Finding a JP Topic (On Your Own)

Personally examining the items around a book you’ve found is a great way to find related works on a given subject.

For many first year and sophomore students, fall break is a true respite from the academic demands of college life. For many juniors and seniors, however, it is a time of simultaneous relief and moderated despair as Princeton’s independent work requirements loom large. This is the position I find myself in. So gather round, friends, it’s time to talk independent work—specifically, how I found a general research area for my first JP. New to the JP game as I am, I feel rather unqualified to offer advice on how to “conquer” it or plan a totally coherent project right from the start. This will not be that kind of post. Rather, I’ll share some thoughts on beginning my own JP research process, which should illuminate some of the methods I used to cut down the uncertainty around my project and to find something like a workable topic. While I hope this is a useful guide for anyone facing the JP, I should note that it will probably be the most applicable to those in departments where fall independent work is not structured around a research seminar.

If your department is anything like mine (Religion), then you probably received some, but not much, guidance on picking a research topic. Some common advice I heard was to think back to previous classes taken in the department and use those as a starting point for one’s research. This didn’t help me a great deal, however, because I had taken only one course in my major before declaring. So, I was more or less on my own to survey the discipline and come up with a suitable independent work topic.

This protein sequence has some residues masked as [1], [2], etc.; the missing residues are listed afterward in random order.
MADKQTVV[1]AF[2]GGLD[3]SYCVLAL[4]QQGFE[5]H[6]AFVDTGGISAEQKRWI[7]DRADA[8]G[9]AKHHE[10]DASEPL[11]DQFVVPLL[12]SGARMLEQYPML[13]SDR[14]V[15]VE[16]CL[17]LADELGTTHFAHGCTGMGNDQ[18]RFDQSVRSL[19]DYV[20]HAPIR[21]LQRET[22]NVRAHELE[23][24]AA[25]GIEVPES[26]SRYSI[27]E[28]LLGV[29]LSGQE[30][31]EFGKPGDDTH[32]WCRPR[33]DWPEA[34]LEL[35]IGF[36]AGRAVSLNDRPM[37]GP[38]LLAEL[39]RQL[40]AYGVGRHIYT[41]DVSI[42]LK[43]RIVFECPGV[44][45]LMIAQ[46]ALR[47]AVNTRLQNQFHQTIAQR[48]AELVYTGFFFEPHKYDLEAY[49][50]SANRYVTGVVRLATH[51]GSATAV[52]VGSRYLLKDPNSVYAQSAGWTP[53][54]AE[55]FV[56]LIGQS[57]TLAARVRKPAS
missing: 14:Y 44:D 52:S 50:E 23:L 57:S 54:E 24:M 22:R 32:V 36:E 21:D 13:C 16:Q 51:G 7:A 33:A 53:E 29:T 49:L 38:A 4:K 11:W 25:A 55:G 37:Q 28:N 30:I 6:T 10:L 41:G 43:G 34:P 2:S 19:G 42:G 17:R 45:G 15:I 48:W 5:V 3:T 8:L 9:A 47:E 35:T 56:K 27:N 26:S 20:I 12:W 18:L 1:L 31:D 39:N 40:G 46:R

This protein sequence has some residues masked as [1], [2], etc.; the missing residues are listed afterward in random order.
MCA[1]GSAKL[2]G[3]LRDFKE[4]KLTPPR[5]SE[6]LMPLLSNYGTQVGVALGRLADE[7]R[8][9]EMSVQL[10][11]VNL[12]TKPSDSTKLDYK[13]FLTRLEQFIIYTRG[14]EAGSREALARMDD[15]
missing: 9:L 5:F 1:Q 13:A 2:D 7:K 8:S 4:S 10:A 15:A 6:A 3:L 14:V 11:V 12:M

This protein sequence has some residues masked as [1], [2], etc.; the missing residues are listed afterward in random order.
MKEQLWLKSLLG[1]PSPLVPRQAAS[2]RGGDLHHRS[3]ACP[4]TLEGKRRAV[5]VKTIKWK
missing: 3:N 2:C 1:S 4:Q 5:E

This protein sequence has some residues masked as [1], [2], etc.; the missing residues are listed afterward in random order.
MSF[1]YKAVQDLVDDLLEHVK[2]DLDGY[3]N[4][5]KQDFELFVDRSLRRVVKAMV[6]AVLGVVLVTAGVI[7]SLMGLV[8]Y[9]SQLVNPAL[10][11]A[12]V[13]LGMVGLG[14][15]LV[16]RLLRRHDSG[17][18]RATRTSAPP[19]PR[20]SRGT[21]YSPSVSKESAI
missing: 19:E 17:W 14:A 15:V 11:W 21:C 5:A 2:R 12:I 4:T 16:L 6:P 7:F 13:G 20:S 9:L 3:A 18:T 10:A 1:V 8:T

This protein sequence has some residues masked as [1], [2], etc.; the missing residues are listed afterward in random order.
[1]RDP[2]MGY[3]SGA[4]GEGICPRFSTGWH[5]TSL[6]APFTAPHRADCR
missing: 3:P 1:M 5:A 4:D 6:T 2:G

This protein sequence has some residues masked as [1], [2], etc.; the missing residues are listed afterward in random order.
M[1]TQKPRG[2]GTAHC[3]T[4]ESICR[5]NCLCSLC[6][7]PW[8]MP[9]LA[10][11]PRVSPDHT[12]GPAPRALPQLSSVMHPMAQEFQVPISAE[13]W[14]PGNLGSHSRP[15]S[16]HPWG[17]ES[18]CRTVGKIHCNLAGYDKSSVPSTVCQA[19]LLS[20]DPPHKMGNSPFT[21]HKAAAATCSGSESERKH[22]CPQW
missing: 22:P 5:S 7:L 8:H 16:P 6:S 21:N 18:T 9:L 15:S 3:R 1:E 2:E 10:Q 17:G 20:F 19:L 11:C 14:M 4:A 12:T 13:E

Even without a lot of departmental coursework under my belt, I still had interests. Indeed, I knew I was interested in the intersection of religion and politics in the United States. Broad as that may sound, it was enough to start researching (i.e., reading). Research tip: once you find a helpful book, look at its library shelf-mates—because of the organizational system used by the Princeton librarians, books on similar topics will be stored together. You can do this digitally, too, but rumor has it that certain discipline-specific librarians will hand-pick important and/or recent works for storage in the library itself, as opposed to Princeton’s massive off-site storage location.  In other words, showing up in person has its benefits.

While I’m still hesitant to say that I’ve “found” my final topic, I have narrowed it down further to the role of religion in the politics surrounding the US Supreme Court. Perhaps the main piece of “advice” I can offer here is to reflect on your durable interests—that is, those that won’t disappear halfway through your project—and to read as much as you can in that area.

Piggybacking off of this main idea, I also suggest talking to preceptors, professors, mentors, and friends about your emergent topic. Sometimes I find that a seemingly solid idea doesn’t hold up when I try to talk through it with someone else, but other times, it’s the inverse: I actually have something to say that I didn’t even realize. In short, talking is a great way to get the gears of your brain going, which is always helpful when trying to plan the biggest research project of your life—so far!

I hope that these points of reflection are helpful for any of my fellow juniors out there wrestling with the JP. For further reading on the JP, I recommend taking a look at my fellow PCUR Andrea’s post on choosing a topic, which is geared toward those in departments with research seminars. It seems to me that the earliest stages of a research project can be the most stressful or worrisome to think about, when everything is very much abstract and little is committed to paper. Let us conquer the fear, friends. Reflect, read, take notes, talk it out, rinse, and repeat. Such is the basic outline of the research cycle, and if we put in the work, I trust that we’ll each find our reward.

–Shanon FitzGerald, Social Sciences Correspondent